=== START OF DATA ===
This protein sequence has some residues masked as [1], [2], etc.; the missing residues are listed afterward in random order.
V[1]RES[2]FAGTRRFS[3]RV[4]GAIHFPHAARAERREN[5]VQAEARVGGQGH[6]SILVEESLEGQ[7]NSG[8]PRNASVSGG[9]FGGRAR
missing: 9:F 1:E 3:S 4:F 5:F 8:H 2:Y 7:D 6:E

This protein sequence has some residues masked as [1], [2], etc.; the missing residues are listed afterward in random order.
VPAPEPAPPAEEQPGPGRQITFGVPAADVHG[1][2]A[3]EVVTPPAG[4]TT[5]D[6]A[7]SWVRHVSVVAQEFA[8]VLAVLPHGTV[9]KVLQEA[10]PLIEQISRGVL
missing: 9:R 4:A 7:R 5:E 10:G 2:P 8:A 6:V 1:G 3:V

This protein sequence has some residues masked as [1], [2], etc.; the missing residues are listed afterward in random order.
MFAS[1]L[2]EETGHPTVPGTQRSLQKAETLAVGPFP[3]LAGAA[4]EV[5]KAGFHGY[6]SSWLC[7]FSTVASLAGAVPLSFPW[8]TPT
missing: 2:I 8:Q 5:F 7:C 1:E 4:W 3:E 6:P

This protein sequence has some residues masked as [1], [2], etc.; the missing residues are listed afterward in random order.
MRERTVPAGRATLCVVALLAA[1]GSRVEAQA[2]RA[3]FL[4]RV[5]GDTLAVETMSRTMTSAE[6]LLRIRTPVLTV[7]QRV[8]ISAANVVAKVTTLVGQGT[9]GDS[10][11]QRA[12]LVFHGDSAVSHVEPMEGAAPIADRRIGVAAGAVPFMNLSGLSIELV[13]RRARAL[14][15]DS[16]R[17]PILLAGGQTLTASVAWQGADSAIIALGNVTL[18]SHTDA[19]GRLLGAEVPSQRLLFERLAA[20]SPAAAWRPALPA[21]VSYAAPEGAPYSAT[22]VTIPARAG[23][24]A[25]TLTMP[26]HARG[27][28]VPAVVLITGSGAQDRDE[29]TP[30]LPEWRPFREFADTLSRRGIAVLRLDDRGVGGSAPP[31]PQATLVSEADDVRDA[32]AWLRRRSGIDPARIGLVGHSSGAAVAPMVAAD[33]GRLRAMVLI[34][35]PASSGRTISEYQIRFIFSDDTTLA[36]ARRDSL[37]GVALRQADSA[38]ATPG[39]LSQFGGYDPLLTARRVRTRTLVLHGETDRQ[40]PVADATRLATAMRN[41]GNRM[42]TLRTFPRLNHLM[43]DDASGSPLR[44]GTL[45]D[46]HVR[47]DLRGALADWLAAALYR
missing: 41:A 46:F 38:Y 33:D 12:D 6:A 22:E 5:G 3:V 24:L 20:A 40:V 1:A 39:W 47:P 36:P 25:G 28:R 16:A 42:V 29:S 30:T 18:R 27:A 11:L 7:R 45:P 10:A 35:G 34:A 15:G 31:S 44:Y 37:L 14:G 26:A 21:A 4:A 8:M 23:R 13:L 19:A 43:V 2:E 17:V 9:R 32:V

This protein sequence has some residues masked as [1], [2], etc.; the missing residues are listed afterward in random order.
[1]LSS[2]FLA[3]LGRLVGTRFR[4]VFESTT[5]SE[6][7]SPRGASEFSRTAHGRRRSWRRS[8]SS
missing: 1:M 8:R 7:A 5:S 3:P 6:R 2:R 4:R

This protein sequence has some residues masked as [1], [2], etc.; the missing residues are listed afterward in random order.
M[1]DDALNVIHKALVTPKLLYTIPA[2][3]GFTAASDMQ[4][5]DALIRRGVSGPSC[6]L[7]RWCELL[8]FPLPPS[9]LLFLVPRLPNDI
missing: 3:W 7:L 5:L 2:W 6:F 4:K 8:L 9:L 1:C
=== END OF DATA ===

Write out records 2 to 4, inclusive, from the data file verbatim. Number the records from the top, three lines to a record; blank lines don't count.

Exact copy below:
This protein sequence has some residues masked as [1], [2], etc.; the missing residues are listed afterward in random order.
VPAPEPAPPAEEQPGPGRQITFGVPAADVHG[1][2]A[3]EVVTPPAG[4]TT[5]D[6]A[7]SWVRHVSVVAQEFA[8]VLAVLPHGTV[9]KVLQEA[10]PLIEQISRGVL
missing: 9:R 4:A 7:R 5:E 10:G 2:P 8:A 6:V 1:G 3:V

This protein sequence has some residues masked as [1], [2], etc.; the missing residues are listed afterward in random order.
MFAS[1]L[2]EETGHPTVPGTQRSLQKAETLAVGPFP[3]LAGAA[4]EV[5]KAGFHGY[6]SSWLC[7]FSTVASLAGAVPLSFPW[8]TPT
missing: 2:I 8:Q 5:F 7:C 1:E 4:W 3:E 6:P

This protein sequence has some residues masked as [1], [2], etc.; the missing residues are listed afterward in random order.
MRERTVPAGRATLCVVALLAA[1]GSRVEAQA[2]RA[3]FL[4]RV[5]GDTLAVETMSRTMTSAE[6]LLRIRTPVLTV[7]QRV[8]ISAANVVAKVTTLVGQGT[9]GDS[10][11]QRA[12]LVFHGDSAVSHVEPMEGAAPIADRRIGVAAGAVPFMNLSGLSIELV[13]RRARAL[14][15]DS[16]R[17]PILLAGGQTLTASVAWQGADSAIIALGNVTL[18]SHTDA[19]GRLLGAEVPSQRLLFERLAA[20]SPAAAWRPALPA[21]VSYAAPEGAPYSAT[22]VTIPARAG[23][24]A[25]TLTMP[26]HARG[27][28]VPAVVLITGSGAQDRDE[29]TP[30]LPEWRPFREFADTLSRRGIAVLRLDDRGVGGSAPP[31]PQATLVSEADDVRDA[32]AWLRRRSGIDPARIGLVGHSSGAAVAPMVAAD[33]GRLRAMVLI[34][35]PASSGRTISEYQIRFIFSDDTTLA[36]ARRDSL[37]GVALRQADSA[38]ATPG[39]LSQFGGYDPLLTARRVRTRTLVLHGETDRQ[40]PVADATRLATAMRN[41]GNRM[42]TLRTFPRLNHLM[43]DDASGSPLR[44]GTL[45]D[46]HVR[47]DLRGALADWLAAALYR
missing: 41:A 46:F 38:Y 33:D 12:D 6:A 22:E 5:G 3:V 24:L 20:A 40:V 1:A 39:W 47:P 36:P 25:G 28:R 16:A 42:V 29:S 30:T 18:R 27:A 11:L 7:R 45:P 10:A 35:G 34:A 15:G 31:S 44:Y 37:L 14:G 26:A 21:A 4:A 8:M 23:R 13:L 19:A 43:V 2:E 17:V 9:R 32:V